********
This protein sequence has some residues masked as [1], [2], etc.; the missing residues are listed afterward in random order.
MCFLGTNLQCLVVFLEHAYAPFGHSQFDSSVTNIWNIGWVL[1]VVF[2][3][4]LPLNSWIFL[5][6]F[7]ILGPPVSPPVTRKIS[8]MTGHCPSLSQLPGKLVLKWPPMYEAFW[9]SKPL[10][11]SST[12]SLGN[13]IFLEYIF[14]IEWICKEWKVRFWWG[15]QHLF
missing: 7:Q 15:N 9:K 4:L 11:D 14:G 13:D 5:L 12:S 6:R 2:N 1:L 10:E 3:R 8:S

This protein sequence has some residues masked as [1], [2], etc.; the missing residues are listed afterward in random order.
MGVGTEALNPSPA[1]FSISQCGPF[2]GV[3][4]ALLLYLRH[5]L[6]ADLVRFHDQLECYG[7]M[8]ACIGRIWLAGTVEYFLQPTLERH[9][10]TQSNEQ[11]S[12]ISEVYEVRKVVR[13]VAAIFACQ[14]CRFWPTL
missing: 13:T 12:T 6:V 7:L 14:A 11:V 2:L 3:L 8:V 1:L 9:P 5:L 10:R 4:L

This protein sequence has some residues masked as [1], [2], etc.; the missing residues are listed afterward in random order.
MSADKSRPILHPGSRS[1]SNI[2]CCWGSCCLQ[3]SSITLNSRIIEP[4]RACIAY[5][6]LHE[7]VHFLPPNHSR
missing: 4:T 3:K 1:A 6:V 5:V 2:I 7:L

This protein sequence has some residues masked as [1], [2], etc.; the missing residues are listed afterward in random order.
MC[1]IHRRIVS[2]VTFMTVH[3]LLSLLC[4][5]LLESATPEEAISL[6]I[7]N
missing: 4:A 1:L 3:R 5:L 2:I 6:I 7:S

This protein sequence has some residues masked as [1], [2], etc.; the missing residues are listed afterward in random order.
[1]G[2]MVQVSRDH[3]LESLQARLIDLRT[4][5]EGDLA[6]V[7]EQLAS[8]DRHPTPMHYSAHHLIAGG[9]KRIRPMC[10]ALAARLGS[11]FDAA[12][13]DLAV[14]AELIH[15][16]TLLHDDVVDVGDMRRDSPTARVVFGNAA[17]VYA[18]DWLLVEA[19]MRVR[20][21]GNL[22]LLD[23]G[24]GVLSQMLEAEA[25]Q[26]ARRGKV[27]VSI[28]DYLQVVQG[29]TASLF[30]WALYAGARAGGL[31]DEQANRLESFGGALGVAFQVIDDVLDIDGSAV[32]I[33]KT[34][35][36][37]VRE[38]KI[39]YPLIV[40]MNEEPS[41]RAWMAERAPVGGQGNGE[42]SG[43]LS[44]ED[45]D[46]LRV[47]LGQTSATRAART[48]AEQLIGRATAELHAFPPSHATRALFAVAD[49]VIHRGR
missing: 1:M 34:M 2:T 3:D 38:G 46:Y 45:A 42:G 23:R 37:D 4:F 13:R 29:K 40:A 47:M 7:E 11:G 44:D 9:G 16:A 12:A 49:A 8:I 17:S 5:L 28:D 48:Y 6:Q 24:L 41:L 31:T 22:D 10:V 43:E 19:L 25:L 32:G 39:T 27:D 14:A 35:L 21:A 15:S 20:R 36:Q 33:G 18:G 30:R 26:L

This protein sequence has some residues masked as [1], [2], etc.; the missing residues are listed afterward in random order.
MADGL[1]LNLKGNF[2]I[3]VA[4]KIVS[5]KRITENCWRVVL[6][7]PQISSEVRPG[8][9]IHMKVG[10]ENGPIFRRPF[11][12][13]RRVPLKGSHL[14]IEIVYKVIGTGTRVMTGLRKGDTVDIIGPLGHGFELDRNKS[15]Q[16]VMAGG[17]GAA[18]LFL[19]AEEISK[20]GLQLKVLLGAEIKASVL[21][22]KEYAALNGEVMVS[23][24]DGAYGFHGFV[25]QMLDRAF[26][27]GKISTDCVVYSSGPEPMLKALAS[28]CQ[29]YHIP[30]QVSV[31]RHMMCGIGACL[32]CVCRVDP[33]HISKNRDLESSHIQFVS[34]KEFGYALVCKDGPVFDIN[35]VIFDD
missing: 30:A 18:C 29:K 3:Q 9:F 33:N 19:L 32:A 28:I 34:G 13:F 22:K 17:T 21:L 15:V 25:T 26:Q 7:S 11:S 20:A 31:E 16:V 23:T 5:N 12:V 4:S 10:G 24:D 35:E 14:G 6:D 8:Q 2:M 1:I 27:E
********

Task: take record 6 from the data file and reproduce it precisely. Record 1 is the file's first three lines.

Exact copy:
This protein sequence has some residues masked as [1], [2], etc.; the missing residues are listed afterward in random order.
MADGL[1]LNLKGNF[2]I[3]VA[4]KIVS[5]KRITENCWRVVL[6][7]PQISSEVRPG[8][9]IHMKVG[10]ENGPIFRRPF[11][12][13]RRVPLKGSHL[14]IEIVYKVIGTGTRVMTGLRKGDTVDIIGPLGHGFELDRNKS[15]Q[16]VMAGG[17]GAA[18]LFL[19]AEEISK[20]GLQLKVLLGAEIKASVL[21][22]KEYAALNGEVMVS[23][24]DGAYGFHGFV[25]QMLDRAF[26][27]GKISTDCVVYSSGPEPMLKALAS[28]CQ[29]YHIP[30]QVSV[31]RHMMCGIGACL[32]CVCRVDP[33]HISKNRDLESSHIQFVS[34]KEFGYALVCKDGPVFDIN[35]VIFDD
missing: 30:A 18:C 29:K 3:Q 9:F 33:N 19:L 32:A 28:I 34:G 13:F 22:K 17:T 21:L 15:V 25:T 26:Q 7:S 11:S 20:A 31:E 16:V 23:T 5:N 12:V 4:S 10:G 24:D 35:E 14:G 6:D 8:Q 2:M 1:I 27:E